Dissertating wife of Mr. Amazing Man, mother to Boo Bear ( ) Captain Knuckle (13), and The Professor (5). Expecting Penelope Rose 5/10/2010 via planned c/s.
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#55 of 56 Old 12-22-2007, 05:04 AM
 
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Treat all your kids equally, regardless of whether they're "yours" or "his".

My older brother and I were informed that the only way we could go to college was if we got at least 50% of the tuition covered by scholarships and financial aid. My younger brother (my stepmom's bio son) is going to an out of state school, and my dad/stepmom are paying his tuition. He never even applied for financial aid. Yes, I'm bitter.

Don't let your biological kids get away with behavior that you punish your stepkids for. My older brother and I would be grounded for a week at a time if we didn't make our beds as soon as we got up in the morning; my younger brothers are 19 and 15 and still don't know how to make a bed at all, much less any of the other chores my older brother and I were required to do. (Our own laundry, dinner dishes, mow the lawn, etc). I don't mind that we were required to do chores, but I did resent that my two younger brothers didn't have to do the same chores.

Do not try to incorporate "mom" or "mama" into your name for your step kids. They will call you Mom if and when they choose to do so, and it is not your right to appropriate the title for yourself. If anyone else in the family, yours or his, tries to have your step kids call you "mom" or "mama", correct that person in front of the kids. The single thing that damaged my/my brother's relationship with our stepmom more than anything was our aunts (father's sisters) informing us that we needed to call her Mama Lynn. No, she was NOT our mother, and no we would NOT be referring to her as such. Now, 20 years later, I refer to her quite lovingly as my 2nd mom, and I do feel that way about her...but that's MY choice to make, not anyone else's, and all my aunts accomplished was inspire further resentment against our stepmom in my brother and me.
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#56 of 56 Old 12-22-2007, 11:44 AM - Thread Starter
 
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Treat all your kids equally, regardless of whether they're "yours" or "his".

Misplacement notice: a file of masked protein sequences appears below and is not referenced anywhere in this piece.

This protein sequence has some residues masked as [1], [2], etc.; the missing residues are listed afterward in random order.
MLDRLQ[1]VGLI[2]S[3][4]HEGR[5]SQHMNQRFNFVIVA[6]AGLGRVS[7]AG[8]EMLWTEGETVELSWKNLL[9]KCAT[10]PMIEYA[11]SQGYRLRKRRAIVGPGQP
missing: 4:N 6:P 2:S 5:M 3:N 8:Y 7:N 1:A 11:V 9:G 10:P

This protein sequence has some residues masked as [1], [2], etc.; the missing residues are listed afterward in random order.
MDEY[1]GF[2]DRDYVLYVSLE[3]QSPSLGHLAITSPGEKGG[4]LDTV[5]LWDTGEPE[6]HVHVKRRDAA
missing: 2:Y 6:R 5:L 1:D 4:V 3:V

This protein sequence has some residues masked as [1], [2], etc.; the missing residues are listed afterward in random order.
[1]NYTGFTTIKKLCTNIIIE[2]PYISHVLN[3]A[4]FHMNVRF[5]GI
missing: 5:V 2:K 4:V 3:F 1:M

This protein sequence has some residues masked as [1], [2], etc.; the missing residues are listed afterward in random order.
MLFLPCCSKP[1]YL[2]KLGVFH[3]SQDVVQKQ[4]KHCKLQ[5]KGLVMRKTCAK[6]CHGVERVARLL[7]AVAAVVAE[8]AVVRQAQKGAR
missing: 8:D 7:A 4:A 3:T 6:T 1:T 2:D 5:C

My older brother and I were informed that the only way we could go to college was if we got at least 50% of the tuition covered by scholarships and financial aid. My younger brother (my stepmom's bio son) is going to an out of state school, and my dad/stepmom are paying his tuition. He never even applied for financial aid. Yes, I'm bitter.

Don't let your biological kids get away with behavior that you punish your stepkids for. My older brother and I would be grounded for a week at a time if we didn't make our beds as soon as we got up in the morning; my younger brothers are 19 and 15 and still don't know how to make a bed at all, much less any of the other chores my older brother and I were required to do. (Our own laundry, dinner dishes, mow the lawn, etc). I don't mind that we were required to do chores, but I did resent that my two younger brothers didn't have to do the same chores.
Your post bothered me I know I grew up more spoiled than my siblings :, and I did not grow up in blended family. I simply was the youngest of the bunch, which meant by the time I was growing up my parents were more finanacially secure (my dad's company took off), and I think in many ways they were tired of being strict parents.

I thought about this before, and now your post made me worried... Today we don't own a house (DSD is 14 y.o., and has her own room at our place), we are doing ok, but I can tell that things are slowly picking up, and in a few years we might be in a much better place financially than we are right now. I'd hate to think that DSD will look back on this and think "wow, my siblings (unborn yet heheh) get a lot more than I did at my dad's growing up". I worry she'd just look at it as if we didn't treat her equally... She is truly our world today, and I don't want her to ever feel mistreated and unloved. We are planning for college, but can we afford an out of state tuition in four years? Dunno

New endeavor coming soon...
Raising Alice in Wonderland (DSD, 17), and in love with a Superman